Re: Karma or Valhalla?
June 23, 2010, 04:13:43 AM
Which is a better concept? Which is a better mindset for building a great society?

Surely it is not a matter of picking which one better suits your fancy, but rather it is a matter of what is and isn't True!

Re: Karma or Valhalla?
June 23, 2010, 08:07:37 AM
Which is a better concept? Which is a better mindset for building a great society?

Surely it is not a matter of picking which one better suits your fancy, but rather it is a matter of what is and isn't True!

Maybe what works best in a real situation is what is more "True"... I'm just not sure which works better in a societal context. I don't believe in life after death, but the idea doesn't seem to be going away, and if believed by enough people, can have a significant effect on their behavior.

Re: Karma or Valhalla?
June 23, 2010, 10:08:46 AM
It should be understood that karma simply refers to the web of cause and effect.  This means that all actions have consequences.  The western interpretation of the term is the fault of pseudo-spiritual orders who brought Hinduism to Europe in the early 20th century.  As for valhalla, heaven & hell, paradise etc.  They refer to the karmic 'direction' of the being at the moment of death, as such the concepts are not exclusive, and this is true even within Hinduism.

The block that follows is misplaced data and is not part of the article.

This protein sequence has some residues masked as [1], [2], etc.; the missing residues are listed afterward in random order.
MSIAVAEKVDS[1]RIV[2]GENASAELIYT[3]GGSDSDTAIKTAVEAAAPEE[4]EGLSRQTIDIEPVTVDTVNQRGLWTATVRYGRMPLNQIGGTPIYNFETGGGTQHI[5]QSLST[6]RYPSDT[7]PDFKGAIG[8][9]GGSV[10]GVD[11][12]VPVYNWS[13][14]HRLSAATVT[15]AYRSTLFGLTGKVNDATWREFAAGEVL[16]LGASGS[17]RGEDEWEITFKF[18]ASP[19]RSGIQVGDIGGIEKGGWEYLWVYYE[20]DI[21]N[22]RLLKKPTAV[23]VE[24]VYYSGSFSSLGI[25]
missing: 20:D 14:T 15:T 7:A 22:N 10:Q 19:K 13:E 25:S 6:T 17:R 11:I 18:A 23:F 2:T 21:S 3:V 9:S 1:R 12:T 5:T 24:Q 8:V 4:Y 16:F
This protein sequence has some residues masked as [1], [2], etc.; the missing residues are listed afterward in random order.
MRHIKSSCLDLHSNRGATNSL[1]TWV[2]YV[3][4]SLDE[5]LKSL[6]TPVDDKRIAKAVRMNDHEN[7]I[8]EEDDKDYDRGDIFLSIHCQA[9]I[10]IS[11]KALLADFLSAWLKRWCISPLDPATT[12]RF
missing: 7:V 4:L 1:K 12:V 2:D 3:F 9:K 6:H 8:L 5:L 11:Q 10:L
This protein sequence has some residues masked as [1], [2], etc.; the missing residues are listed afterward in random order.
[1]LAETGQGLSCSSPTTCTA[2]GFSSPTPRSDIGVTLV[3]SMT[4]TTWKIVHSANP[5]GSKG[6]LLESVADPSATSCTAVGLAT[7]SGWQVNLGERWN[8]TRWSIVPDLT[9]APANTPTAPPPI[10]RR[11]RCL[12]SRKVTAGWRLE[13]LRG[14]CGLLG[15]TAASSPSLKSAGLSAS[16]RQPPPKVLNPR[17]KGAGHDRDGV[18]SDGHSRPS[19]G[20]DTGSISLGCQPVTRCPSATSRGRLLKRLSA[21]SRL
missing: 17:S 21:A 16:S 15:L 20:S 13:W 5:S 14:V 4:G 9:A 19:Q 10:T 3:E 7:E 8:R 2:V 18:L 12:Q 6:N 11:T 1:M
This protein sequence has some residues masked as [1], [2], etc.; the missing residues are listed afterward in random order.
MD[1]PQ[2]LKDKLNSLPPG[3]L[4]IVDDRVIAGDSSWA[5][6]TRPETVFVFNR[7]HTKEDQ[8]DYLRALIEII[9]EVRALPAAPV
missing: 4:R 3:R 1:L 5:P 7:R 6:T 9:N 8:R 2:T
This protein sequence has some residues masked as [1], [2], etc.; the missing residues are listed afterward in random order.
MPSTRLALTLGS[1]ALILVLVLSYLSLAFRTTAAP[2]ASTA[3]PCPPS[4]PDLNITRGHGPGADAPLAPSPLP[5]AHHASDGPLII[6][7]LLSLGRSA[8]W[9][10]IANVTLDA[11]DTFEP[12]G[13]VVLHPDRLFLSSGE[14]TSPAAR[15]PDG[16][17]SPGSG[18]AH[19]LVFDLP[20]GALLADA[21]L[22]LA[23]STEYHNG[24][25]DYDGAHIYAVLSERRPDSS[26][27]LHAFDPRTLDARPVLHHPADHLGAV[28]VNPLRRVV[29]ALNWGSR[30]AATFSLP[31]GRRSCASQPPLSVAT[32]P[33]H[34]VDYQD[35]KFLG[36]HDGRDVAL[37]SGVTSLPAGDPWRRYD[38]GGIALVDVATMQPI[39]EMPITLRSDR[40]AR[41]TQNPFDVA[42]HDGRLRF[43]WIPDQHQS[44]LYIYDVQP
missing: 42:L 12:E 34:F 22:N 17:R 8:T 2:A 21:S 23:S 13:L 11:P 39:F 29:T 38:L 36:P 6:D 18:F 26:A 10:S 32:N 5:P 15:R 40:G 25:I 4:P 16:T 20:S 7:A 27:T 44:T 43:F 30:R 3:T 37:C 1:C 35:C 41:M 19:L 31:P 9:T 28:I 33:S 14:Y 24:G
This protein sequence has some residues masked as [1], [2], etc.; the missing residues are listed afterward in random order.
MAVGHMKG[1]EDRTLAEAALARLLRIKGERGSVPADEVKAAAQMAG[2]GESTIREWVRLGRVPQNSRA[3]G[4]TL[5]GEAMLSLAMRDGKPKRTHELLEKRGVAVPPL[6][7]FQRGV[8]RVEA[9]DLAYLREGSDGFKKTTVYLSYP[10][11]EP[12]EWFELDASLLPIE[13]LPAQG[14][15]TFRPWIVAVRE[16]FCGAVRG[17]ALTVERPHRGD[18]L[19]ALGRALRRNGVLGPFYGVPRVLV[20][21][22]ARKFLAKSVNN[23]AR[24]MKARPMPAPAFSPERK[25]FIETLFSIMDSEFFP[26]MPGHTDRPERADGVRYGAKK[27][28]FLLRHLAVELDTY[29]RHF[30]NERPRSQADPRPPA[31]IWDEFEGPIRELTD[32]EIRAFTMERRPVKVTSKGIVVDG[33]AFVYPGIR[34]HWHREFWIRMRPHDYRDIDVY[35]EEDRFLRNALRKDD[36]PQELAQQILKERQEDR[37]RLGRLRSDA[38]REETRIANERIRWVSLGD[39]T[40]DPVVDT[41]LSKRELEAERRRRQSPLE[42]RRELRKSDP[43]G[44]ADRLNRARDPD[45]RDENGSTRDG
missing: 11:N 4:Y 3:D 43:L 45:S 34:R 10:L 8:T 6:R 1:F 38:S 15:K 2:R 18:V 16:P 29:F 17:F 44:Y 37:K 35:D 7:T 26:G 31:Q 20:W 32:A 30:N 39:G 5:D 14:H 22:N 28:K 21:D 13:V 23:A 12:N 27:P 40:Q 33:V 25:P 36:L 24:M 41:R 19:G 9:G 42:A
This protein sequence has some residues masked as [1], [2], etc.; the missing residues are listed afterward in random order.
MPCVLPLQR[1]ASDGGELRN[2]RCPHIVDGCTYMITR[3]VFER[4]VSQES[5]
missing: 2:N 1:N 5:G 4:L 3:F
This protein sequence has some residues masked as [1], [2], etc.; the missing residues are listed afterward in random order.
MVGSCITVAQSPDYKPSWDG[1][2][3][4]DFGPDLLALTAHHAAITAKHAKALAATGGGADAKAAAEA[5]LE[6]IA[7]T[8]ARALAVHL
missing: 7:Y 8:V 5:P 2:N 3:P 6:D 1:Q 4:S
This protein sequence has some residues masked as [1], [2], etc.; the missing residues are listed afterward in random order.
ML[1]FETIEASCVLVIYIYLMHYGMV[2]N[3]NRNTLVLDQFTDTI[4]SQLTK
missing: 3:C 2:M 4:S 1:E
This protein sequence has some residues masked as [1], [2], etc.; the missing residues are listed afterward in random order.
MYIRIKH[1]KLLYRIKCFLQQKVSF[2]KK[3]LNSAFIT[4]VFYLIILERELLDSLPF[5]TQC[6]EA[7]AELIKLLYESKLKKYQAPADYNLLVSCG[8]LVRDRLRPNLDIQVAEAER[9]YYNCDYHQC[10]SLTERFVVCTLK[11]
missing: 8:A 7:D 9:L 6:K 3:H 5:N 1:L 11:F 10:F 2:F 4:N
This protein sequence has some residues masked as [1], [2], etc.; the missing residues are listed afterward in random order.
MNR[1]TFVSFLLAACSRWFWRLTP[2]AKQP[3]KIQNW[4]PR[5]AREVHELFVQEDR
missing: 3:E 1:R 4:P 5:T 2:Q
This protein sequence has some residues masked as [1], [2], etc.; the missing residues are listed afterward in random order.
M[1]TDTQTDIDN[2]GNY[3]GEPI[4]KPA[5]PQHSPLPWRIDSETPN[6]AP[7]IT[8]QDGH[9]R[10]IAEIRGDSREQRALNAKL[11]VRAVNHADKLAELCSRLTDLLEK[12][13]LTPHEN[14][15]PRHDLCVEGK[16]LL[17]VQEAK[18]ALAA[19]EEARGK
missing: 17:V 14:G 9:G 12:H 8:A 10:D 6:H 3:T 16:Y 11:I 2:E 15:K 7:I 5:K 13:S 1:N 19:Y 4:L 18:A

Re: Karma or Valhalla?
June 23, 2010, 01:15:51 PM
the name of karma not that deeds you had been done in our life but in many life you put foward or backwardsho that why people nothing need to remorse but to brain watersheed the bad or evil deed in your mind

Re: Karma or Valhalla?
June 23, 2010, 01:25:34 PM
Surely it is not a matter of picking which one better suits your fancy, but rather it is a matter of what is and isn't True!
Considering that neither can be proven objectively to be true, it is far more honest -- and useful -- to do the former.

Anyway, good luck searching for spiritual clarity on an internet forum.

the name of karma not that deeds you had been done in our life but in many life you put foward or backwardsho that why people nothing need to remorse but to brain watersheed the bad or evil deed in your mind
gambatte mina-san!

Re: Karma or Valhalla?
June 24, 2010, 06:46:59 PM
I think many of you including the OP need to research further into Karma, as the gist of it mentioned here is mainly wrong (except for one or two posters). Frickin Hollywood.